“Individuals with disabilities often have a higher percentage of more detailed emergency needs. But just because two people have the same diagnosis does not mean they have the same needs,” Gleason said. “If you haven’t been exposed to people with disabilities you wouldn’t think about it. I wouldn’t either. So we use our resources to share our knowledge base.”
The information sharing also extends to healthcare personnel, who can get similar training through an online course.
Another game-like course that simulates emergencies is currently in development, and would be available for both first responders and healthcare workers. That course was developed with the assistance of Janet Twyman, an associative professor of pediatrics at the Shriver Center who has a background in instructional technology and design.
“We developed an interactive module that first responders could use on their own time in their own setting to both learn about people with disabilities and what their needs are in emergencies, and then have the opportunity to role play what they learned in the module,” Twyman said.
The course, which could take two to four hours to complete, gives participants a series of rescue scenarios once disaster strikes - a hurricane hits the fictional town of Amity, N.J. The module, which includes a pre- and post-test, does not let the user move forward until they demonstrate mastery of the material.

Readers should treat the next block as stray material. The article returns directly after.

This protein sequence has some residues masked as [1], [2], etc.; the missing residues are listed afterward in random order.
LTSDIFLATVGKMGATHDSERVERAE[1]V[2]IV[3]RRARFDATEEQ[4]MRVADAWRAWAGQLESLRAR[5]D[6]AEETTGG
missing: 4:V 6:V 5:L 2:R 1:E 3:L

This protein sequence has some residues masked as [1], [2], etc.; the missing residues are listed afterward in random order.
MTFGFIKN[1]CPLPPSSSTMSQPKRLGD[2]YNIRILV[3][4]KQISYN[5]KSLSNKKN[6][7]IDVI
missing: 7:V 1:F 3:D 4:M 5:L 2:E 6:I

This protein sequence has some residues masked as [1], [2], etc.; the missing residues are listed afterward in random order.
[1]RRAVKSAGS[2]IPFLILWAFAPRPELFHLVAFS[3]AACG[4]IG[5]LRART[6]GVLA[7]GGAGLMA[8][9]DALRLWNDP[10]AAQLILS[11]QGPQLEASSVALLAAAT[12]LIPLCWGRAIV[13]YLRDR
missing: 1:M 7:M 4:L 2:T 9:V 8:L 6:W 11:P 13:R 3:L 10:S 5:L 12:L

Two recent projects included a mini-conference for people with developmental and intellectual disabilities, and both their families and service providers; and a meeting with Japanese medical personnel to share information and ideas about enhancing emergency preparedness education and response plans for people with disabilities in that country.
The mini-conference, Emergency Smarts, featured a social media safety presentation as well as a self-preparedness presentation and “Jeopardy”-style activity developed by Shriver Center consultant Nate Trull, a self-advocate with a developmental disability.
Trull has broken down the often complicated self-preparedness instructions and potential event scenarios to make them more accessible to people with disabilities. Through the “Jeopardy”-style activity and his workshops, he and the Shriver Center have taught more than 800 people with disabilities about the importance of self-preparedness.
“I give them the knowledge. I give them the power. I help fellow self-advocates and people with disabilities so that they can better empower themselves,” Trull said of his work.
Last fall, Wolf-Fordham met at Boston Children’s Hospital with a visiting delegation of psychiatrists and social workers from Kohnodai Hospital in Ichikawa, Japan to discuss ways Shriver Center projects might be replicated and resources shared in their country.
For Hamad, it has been invigorating watching the Initiative grow from a list of concerns to a complex grouping of programs that touches all areas of emergency preparedness and response and its impact on the disability community.
“I think the thing that is most valuable about this initiative is being able to call attention to the need,” Hamad said. “That is the first step: understanding that the need even exists.”